For drinks during a Flushing food crawl: Dumplings alone could sustain you on a Flushing visit, but for those who want to hit a bar too, dive bar Kelly’s Pub is a fine pit stop. Though Flushing is a Chinatown in Queens, the bar is packed with people of all ethnicities, all of whom seem to know if you’re a visitor. Still, the bartender will be welcoming when she fills up your $11 pitcher of Bud. People who really want to go hard should stop by upstairs private room karaoke spot next door, Party Point KTV. 136-11 41st Ave., near Main Street, Flushing — Serena Dai, editor

August 24

For a laid-back alcohol-free brunch in Tribeca: Bakers Monica Von Thun Calderón and Jim Lahey founded Sullivan Street Bakery in the ’90s, but parted ways a decade later. Calderon went on to create Tribeca’s Grandaisy Bakery, named after her grandmother, with more emphasis on sweet rolls, panini, pizzas bianca, and other Italian-leaning specialties. The dining room offers tables littered with today’s newspapers, good coffee, and a nice place to relax while enjoying both. Best choice of all is the epic bread pudding, cut in wedges and delightfully sweet, buttery, and squishy. 250 West Broadway, at Walker Street, Tribeca — Robert Sietsema, senior critic

For a last shot at the city’s best hummus: To many’s dismay, Chelsea Market hummus stand Dizengoff closes next week. The Philadelphia import from chef Michael Solomonov has dreamy, creamy hummus; super-fluffy, extra-fresh pitas; and a shakshuka that stands out. In case you can’t tell, I am supremely upset it is closing. 75 Ninth Ave., between 15th and 16th streets, Chelsea Market, Chelsea — Stefanie Tuder, senior editor

For simple Greek food on the Lower East Side: The setting, vibes, and menu at Kiki’s, a casual and unfussy Greek restaurant just outside of Chinatown, strongly evokes the tavernas of Athens — specifically in the old historical neighborhood of Plaka. The restaurant serves carafes of wine in the same tin pitchers all over restaurants in Greece (get the rosé or the orange), and the menu is full of all the classics, including a mountainous moussaka. Don’t skip the tirokafteri to start, and the grilled whole fish is one of the best deals on the menu. 130 Division St. at Orchard Street, Lower East Side — Kayla Kumari Upadhyaya, associate reporter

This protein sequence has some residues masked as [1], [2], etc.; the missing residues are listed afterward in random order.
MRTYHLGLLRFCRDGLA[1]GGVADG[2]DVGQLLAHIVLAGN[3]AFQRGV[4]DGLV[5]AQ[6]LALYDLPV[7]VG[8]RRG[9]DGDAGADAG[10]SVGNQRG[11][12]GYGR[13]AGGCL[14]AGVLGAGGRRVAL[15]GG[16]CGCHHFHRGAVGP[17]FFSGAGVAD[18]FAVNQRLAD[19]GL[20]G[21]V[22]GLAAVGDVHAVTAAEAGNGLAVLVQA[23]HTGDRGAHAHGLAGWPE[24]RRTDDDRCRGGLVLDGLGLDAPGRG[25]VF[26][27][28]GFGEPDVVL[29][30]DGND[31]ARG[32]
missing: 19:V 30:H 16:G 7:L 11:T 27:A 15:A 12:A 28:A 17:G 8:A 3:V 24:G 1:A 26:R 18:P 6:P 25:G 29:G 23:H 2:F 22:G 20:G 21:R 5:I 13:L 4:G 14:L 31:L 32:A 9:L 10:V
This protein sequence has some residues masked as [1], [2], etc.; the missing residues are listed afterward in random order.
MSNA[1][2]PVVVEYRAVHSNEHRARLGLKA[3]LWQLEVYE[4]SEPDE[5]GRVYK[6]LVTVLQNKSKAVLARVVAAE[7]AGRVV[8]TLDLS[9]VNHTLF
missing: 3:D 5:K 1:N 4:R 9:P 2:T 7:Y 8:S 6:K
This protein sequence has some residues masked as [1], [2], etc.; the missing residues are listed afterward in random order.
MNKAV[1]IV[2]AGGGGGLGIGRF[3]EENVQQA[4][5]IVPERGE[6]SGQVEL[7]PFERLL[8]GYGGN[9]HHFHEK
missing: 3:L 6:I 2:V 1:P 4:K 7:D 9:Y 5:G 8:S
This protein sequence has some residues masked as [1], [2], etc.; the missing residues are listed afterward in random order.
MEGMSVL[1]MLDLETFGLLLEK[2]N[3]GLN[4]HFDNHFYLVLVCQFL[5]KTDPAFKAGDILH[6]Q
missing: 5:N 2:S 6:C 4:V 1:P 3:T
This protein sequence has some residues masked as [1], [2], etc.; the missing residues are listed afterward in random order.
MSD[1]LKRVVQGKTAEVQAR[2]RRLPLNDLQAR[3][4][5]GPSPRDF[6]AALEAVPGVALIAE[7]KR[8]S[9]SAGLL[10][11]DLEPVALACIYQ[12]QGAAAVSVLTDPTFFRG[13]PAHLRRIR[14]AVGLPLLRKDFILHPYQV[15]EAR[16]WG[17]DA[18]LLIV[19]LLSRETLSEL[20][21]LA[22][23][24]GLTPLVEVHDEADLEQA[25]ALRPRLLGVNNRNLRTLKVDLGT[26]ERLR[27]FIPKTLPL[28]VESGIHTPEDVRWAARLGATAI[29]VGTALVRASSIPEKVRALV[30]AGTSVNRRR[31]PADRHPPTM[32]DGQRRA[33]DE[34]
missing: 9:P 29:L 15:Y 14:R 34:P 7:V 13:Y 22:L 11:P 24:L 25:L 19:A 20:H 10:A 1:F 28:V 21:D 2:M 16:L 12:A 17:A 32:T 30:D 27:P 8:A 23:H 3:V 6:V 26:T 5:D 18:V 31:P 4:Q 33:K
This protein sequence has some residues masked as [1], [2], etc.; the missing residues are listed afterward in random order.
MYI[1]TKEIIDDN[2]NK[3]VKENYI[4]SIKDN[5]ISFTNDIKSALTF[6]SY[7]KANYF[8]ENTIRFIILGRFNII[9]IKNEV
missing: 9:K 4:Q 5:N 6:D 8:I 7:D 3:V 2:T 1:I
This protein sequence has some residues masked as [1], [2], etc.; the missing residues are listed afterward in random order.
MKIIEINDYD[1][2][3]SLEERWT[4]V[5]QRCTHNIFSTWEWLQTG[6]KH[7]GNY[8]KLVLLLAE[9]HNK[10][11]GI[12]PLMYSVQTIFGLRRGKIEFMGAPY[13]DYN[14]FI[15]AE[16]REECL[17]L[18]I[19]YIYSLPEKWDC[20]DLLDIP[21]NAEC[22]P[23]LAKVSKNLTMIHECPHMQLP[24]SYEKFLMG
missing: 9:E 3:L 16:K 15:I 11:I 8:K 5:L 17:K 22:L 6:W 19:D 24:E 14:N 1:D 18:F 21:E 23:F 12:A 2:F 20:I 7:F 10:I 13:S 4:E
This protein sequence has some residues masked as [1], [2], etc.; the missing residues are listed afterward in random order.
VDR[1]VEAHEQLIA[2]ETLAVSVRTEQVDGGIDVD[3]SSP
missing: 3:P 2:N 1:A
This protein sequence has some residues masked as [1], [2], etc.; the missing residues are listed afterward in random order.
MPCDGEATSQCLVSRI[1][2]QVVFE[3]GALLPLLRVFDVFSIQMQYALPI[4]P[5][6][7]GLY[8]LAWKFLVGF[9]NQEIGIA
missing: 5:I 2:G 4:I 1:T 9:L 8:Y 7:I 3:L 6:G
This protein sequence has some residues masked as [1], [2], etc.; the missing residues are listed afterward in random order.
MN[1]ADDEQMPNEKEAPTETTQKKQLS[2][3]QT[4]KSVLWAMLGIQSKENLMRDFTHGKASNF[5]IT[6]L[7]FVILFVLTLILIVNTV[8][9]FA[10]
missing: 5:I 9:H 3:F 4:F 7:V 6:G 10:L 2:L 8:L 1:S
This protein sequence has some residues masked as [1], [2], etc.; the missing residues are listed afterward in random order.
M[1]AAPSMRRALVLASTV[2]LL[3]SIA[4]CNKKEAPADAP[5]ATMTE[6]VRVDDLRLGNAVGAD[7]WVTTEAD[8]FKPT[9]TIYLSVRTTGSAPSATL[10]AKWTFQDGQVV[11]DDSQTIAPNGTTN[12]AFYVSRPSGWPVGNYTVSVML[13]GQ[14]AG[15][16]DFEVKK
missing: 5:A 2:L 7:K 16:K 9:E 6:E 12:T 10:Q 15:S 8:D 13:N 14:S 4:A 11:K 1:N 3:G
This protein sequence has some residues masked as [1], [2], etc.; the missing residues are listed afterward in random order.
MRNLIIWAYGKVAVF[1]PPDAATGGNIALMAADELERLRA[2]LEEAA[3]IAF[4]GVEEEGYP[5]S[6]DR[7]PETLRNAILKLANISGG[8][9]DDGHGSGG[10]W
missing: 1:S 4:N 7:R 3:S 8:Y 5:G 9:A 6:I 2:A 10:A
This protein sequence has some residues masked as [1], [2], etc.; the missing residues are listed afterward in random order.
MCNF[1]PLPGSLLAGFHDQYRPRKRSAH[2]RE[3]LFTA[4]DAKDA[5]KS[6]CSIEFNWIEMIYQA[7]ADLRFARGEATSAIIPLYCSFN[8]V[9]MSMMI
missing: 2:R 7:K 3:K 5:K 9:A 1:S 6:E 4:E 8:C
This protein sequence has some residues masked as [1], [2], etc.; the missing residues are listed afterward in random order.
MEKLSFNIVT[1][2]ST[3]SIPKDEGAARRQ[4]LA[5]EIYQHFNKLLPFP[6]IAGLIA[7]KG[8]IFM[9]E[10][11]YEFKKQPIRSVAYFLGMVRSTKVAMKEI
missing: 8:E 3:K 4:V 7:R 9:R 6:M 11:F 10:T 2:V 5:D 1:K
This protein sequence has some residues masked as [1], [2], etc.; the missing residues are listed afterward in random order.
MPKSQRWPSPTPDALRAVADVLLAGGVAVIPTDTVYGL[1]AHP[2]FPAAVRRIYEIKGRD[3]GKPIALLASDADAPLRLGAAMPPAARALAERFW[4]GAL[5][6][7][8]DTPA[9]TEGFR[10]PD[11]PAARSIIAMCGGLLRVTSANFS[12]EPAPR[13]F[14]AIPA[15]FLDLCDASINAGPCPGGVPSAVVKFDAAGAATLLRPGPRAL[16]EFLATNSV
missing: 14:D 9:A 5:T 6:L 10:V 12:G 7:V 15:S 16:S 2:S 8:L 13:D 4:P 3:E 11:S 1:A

For the best brisket in Bed-Stuy: This ancient Jewish deli is now run by Muslims, exploring the commonality of kosher and halal. Once there was also a Bay Ridge branch, now closed. Luckily, this David’s Brisket House and Deli is still turning out good corned beef and pastrami (get a combination sandwich), but better yet is the roast brisket, with a fatty brown edge. Make sure you get the sandwich (available in three sizes and priced accordingly) on either rye or a club roll, and ask for gravy on the side. Then dip and enjoy. 533 Nostrand Ave., between Herkimer Street and Herkimer Place, Bedford-Stuyvesant — Robert Sietsema, senior critic